Yesterday I gave out a pre-test consisting of pictures pasted onto regular paper. They were scenes we had covered in our readings: certain sites like the forum and the villa (house), certain rooms, etc. They had to write as much as they could about each picture without book or notes and turn it in at the end of the hour. The first year students had 2 pages, about 12 pictures, and the second and third/fourth year had 5 pages.
They turned the papers in at the end of the period and I returned them today with remarks at each picture prompting them to write more, such as “what’s going on”, “what’s in it”, “where is it”, “who is it”, etc., in the TL (Latin). They could use their books and notes now and did so.
Everyone seemed to jump into the activity. I allowed a degree of mutual suggestions and so forth. My ones did great for having only a few weeks of Latin. My Twos had a tough year last year – we started in one book and finished in another, we suffered the death of one of our number, I was in limbo for the first part of the year and not able to institute my own practice until later in the year, etc. Nevertheless, most of them did quite well.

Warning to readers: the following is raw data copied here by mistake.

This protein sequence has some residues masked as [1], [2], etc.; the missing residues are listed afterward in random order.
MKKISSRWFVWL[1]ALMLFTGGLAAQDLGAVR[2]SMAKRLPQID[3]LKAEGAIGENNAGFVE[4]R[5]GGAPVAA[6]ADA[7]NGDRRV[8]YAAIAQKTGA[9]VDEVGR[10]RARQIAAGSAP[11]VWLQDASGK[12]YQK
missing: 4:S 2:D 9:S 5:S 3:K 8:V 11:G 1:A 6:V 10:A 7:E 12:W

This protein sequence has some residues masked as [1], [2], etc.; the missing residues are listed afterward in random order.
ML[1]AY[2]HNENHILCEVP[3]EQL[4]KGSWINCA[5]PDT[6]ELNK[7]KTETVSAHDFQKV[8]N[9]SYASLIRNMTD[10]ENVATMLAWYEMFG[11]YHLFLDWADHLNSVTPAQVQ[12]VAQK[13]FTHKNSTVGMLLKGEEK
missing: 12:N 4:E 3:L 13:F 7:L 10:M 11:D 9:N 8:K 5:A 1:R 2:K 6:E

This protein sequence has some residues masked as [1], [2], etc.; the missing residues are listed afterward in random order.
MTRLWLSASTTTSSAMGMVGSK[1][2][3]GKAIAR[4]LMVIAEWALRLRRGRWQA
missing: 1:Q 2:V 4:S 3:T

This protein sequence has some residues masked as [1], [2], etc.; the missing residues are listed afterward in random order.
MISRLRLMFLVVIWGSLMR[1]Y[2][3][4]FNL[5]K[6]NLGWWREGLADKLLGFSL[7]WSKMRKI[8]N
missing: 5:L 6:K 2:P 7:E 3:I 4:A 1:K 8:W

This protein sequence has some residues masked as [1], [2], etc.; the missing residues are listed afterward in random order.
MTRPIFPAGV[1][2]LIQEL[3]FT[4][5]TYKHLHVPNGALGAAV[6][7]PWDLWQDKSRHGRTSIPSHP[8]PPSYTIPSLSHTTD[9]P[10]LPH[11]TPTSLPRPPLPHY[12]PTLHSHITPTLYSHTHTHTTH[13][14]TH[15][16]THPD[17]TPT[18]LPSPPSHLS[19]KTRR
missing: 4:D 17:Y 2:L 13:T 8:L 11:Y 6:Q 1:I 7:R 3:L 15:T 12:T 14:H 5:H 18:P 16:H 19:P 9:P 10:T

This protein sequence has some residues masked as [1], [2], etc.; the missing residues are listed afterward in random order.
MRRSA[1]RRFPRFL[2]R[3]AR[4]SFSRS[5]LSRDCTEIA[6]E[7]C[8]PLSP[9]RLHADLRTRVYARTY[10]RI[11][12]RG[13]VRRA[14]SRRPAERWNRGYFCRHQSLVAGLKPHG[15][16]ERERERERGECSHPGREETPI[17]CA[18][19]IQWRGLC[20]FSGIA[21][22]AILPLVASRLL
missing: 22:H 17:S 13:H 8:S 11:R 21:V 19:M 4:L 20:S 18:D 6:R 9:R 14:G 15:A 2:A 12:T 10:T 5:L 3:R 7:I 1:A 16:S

The three/four group displayed the advanced language acquisition predicted: full sentences, descriptor words, etc. I didn’t even bother to give their papers back. Instead we discussed what they would need now to further their TL development: words or grammar. I suggested we go over their papers and work on the grammar and they declined. Why? I asked which is higher in the hierarchy of communication, words or grammar. They said words. So what is grammar for, I asked. Organization, was one response. I offered John DeMado’s “guarantee of meaning”.

So I assigned them the captions on the pictures introducing the next stage.
Tomorrow, all classes turn in HW assignments which are from the book and basically grammar work. Everyone also turns in the diary entries for one of the characters in the stories.

I told the classes I would be showing them the expected development for each level next week (from Shrum & Glisan) and I told the Three/Four class I would be developing exercises to tease out the grammar. Most of them have a working knowledge of the cases and tenses and so forth but need to have it sharpened up. They said they had learned more grammar in my class than in their English classes even though I didn’t teach it directly.

Perhaps I am able to explain grammar issues well. I would need someone to observe my explanations but I think the fact that grammar is my own deepest interest allows me to clarify it for students.

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